More than 16,000 Babies Born Too Soon in Pennsylvania Each Year

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PHILADELPHIA, NOV. 17, 2014 /PR Newswire/ – The Perelman School of Medicine at the University of Pennsylvania and the March of Dimes Foundation announce the launch of a new $10 million Prematurity Research Center here.

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The March of Dimes will invest $10 million during the next five years to create a transdisciplinary center conducting team-based research, led by physicians and researchers at the Hospital of the University of Pennsylvania and The Children’s Hospital of Philadelphia, to discover the unknown causes of preterm birth and develop new strategies to prevent it. This March of Dimes Prematurity Research Center at the University of Pennsylvania is part of a “medical Manhattan Project” of five such centers in the United States created by the foundation since 2011.

“This new Prematurity Research Center at Penn continues our commitment to accelerate research investment in this critical area of newborn health,” says Dr. Jennifer L. Howse, President of the March of Dimes. “We're excited to add the expertise of the University of Pennsylvania’s renowned scientists to our specialized network of investigators nationwide working to discover precisely what causes early labor, and how it can be prevented.”

Preterm birth is the most common, costly, and a serious newborn health problem in the United States, affecting nearly half a million babies each year.  In Pennsylvania, 10.7 percent, or more than 16,000 babies, were born preterm in 2013. Preterm birth is the leading cause of newborn death in the U.S., and the leading killer of children under age five worldwide. Babies who survive an early birth often face lifetime health challenges, such as vision and breathing problems, cerebral palsy, and learning disabilities. Even babies born just a few weeks early have higher rates of hospitalization and illness than full-term infants. The U.S. has one of the worst rates of preterm birth of any high-resource country.

“As an obstetrician for 30 years, I have seen first-hand the toll of premature birth, and the need to create such an important research collaborative,” says Dr. Deborah A. Driscoll, Luigi Mastroianni Professor and Chair, Department of Obstetrics and Gynecology, University of Pennsylvania, and Principal Investigator of the new Prematurity Research Center. “The University of Pennsylvania has some of the top researchers and maternal-fetal specialists in the nation, with impressive accomplishments in the study of this serious threat to the health of babies.”

“We’re grateful for the support from the March of Dimes for this important initiative, and we’re excited about the opportunity to make major advances in understanding the basis for preterm birth and ultimately reduce the incidence of premature delivery,” says Dr. Joseph W. St. Geme, Physician-in-Chief and Chair of Pediatrics at The Children’s Hospital of Philadelphia.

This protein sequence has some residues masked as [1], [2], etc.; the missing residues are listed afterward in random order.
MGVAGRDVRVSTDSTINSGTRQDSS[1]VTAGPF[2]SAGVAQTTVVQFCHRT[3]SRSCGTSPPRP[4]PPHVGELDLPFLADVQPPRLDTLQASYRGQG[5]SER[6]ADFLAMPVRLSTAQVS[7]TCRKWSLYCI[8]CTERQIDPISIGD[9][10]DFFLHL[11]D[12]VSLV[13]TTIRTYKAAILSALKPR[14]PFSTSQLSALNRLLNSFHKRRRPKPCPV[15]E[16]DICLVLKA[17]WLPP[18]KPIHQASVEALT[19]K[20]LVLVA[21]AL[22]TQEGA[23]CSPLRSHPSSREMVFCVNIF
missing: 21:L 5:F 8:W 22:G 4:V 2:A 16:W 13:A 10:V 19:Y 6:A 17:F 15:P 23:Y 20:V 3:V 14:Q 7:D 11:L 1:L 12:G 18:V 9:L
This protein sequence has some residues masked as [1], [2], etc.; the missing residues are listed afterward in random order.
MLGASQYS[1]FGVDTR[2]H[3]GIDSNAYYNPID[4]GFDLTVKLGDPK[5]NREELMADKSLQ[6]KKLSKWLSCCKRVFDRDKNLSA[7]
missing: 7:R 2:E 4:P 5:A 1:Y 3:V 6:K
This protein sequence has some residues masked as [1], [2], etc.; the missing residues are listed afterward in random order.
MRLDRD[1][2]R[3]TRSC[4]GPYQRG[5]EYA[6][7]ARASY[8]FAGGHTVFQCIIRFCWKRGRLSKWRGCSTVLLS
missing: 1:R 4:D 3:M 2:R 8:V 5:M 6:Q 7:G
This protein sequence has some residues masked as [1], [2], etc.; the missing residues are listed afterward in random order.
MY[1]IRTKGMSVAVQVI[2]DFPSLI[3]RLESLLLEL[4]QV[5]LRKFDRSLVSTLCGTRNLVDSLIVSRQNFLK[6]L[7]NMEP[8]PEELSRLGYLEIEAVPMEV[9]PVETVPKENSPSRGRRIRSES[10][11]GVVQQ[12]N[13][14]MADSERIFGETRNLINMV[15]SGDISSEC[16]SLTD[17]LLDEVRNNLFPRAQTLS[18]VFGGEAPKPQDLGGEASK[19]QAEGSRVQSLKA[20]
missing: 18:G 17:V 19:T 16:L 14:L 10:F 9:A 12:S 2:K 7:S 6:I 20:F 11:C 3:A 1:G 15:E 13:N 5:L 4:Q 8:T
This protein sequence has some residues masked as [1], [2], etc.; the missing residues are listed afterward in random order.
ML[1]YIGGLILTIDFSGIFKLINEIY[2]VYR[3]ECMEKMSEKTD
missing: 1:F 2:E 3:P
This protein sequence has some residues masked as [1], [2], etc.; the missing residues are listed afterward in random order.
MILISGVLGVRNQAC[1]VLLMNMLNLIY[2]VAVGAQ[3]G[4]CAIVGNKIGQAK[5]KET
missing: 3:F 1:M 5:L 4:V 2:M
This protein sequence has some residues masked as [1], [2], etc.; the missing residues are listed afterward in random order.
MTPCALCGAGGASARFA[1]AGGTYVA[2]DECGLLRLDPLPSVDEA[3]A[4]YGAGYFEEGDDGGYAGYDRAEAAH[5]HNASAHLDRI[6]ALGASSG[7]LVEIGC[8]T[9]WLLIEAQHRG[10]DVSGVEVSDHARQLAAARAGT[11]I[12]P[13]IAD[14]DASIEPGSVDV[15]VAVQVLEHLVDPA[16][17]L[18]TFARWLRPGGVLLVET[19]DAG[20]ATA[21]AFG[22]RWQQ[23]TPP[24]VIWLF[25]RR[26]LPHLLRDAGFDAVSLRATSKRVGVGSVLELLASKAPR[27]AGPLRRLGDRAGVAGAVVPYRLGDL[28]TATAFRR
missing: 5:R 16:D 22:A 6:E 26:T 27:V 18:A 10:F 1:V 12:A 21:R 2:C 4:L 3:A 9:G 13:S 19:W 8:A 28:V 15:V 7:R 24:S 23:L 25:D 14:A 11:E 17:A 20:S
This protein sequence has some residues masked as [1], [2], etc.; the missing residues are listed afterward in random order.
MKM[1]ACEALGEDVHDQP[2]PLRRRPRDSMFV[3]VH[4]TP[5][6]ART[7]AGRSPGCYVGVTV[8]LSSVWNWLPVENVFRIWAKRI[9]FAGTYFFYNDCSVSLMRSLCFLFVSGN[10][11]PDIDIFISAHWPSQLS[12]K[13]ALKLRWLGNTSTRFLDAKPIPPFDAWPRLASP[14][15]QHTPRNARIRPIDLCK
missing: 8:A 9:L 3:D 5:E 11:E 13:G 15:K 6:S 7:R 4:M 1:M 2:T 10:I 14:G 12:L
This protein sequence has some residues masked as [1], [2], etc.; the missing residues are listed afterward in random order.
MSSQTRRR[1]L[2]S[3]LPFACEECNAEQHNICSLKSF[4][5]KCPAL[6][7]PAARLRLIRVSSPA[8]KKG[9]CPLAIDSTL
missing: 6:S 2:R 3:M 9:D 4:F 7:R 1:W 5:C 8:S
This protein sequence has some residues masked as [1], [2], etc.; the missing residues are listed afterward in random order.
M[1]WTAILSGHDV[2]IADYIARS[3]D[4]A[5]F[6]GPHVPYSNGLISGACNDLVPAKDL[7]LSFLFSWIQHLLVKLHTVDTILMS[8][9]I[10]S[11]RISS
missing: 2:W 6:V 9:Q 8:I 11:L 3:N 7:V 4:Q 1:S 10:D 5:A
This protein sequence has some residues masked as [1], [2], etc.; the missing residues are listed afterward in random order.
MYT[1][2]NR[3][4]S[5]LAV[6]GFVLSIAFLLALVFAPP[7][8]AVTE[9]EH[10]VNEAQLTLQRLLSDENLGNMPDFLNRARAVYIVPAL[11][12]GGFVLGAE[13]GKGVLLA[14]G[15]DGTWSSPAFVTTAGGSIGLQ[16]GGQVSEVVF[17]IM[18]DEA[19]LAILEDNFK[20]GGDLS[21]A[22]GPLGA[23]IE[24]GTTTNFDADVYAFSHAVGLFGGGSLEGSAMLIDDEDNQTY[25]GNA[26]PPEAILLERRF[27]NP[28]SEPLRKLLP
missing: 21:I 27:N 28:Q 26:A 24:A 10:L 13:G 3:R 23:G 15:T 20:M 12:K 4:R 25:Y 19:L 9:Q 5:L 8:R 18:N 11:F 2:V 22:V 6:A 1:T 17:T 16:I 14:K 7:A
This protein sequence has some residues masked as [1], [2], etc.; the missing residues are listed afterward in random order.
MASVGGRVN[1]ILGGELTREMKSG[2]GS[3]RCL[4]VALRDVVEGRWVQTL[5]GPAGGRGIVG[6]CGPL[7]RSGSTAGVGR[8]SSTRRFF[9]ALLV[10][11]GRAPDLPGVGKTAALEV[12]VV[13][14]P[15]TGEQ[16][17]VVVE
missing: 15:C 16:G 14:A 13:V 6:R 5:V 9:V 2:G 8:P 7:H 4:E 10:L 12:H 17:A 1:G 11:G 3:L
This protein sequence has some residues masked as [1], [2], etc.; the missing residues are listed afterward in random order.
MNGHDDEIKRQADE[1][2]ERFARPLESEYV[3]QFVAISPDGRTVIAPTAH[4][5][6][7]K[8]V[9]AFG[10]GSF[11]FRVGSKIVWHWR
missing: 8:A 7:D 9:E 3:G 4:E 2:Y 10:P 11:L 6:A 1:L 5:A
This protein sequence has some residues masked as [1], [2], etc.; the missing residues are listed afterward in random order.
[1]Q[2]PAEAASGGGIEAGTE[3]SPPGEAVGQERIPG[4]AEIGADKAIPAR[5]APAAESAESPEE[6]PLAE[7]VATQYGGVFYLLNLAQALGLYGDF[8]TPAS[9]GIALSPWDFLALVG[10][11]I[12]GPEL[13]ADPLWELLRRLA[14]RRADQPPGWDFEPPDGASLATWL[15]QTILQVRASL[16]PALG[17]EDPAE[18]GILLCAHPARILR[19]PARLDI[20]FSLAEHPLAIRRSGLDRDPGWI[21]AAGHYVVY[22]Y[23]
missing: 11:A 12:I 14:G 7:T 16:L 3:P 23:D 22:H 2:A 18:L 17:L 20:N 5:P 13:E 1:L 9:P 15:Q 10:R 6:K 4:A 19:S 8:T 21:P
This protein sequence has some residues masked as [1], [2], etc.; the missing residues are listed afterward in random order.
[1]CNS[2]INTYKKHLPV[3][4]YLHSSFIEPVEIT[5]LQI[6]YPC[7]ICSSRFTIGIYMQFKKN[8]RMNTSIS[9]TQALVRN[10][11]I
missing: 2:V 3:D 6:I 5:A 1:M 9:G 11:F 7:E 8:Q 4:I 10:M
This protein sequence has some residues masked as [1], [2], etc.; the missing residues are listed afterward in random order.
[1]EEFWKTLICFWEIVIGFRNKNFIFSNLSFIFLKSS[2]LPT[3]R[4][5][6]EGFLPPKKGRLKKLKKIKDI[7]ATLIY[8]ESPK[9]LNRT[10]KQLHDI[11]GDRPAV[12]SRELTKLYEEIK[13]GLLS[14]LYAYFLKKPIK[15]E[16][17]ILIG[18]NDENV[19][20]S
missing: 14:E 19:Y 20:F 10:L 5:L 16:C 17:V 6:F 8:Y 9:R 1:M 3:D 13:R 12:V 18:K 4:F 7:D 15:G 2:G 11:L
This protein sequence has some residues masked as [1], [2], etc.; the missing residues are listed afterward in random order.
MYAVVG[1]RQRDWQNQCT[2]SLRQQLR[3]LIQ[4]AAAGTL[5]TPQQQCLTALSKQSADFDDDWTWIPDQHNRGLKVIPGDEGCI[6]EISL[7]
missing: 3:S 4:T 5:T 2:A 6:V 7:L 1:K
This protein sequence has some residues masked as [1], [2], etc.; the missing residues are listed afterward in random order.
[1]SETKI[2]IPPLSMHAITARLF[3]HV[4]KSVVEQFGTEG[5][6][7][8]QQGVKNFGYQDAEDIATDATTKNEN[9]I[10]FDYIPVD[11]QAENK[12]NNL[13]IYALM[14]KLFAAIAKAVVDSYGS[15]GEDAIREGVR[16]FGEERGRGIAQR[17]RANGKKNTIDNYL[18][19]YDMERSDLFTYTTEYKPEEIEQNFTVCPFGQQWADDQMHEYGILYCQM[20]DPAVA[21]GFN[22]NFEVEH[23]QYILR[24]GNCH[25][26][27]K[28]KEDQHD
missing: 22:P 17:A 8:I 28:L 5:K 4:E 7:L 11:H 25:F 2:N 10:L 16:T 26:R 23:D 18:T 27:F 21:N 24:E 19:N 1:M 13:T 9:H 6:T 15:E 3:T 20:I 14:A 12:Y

The Prematurity Research Center at the University of Pennsylvania will focus on the energy and metabolism of the cells in the reproductive tract, structural changes in the cervix, and contribution of the placenta to normal and preterm labor.

Also collaborating on the project are investigators from Columbia University Medical Center in New York and University of Pittsburgh Magee-Womens Research Institute.

The March of Dimes is investing a total of $75 million over 10 years in its prematurity research centers. The first one opened at Stanford University School of Medicine in California in 2011. The Ohio Collaborative, a partnership of leading research centers in Cincinnati, Columbus and Cleveland, launched in 2013, and the Prematurity Research Center at Washington University in St. Louis was launched last week on November 10.

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Today marks the 4th annual World Prematurity Day (WPD), created to highlight the serious global problem of preterm birth. Nongovernmental organizations, parent groups, and government ministries are working together on WPD in some 80 countries to raise awareness and take action to prevent premature birth and save babies in their countries. Activities include lighting buildings and landmarks such as the Empire State Building in New York City in purple to symbolize hope for a healthy start for more babies.

The March of Dimes works to improve the health of babies by preventing birth defects, premature birth and infant mortality. The March of Dimes is the leading nonprofit organization for pregnancy and baby health.  For more than 75 years, moms and babies have benefited from March of Dimes research, education, vaccines, and breakthroughs.  For the latest resources and information, visit or Find us on Facebook and Twitter.

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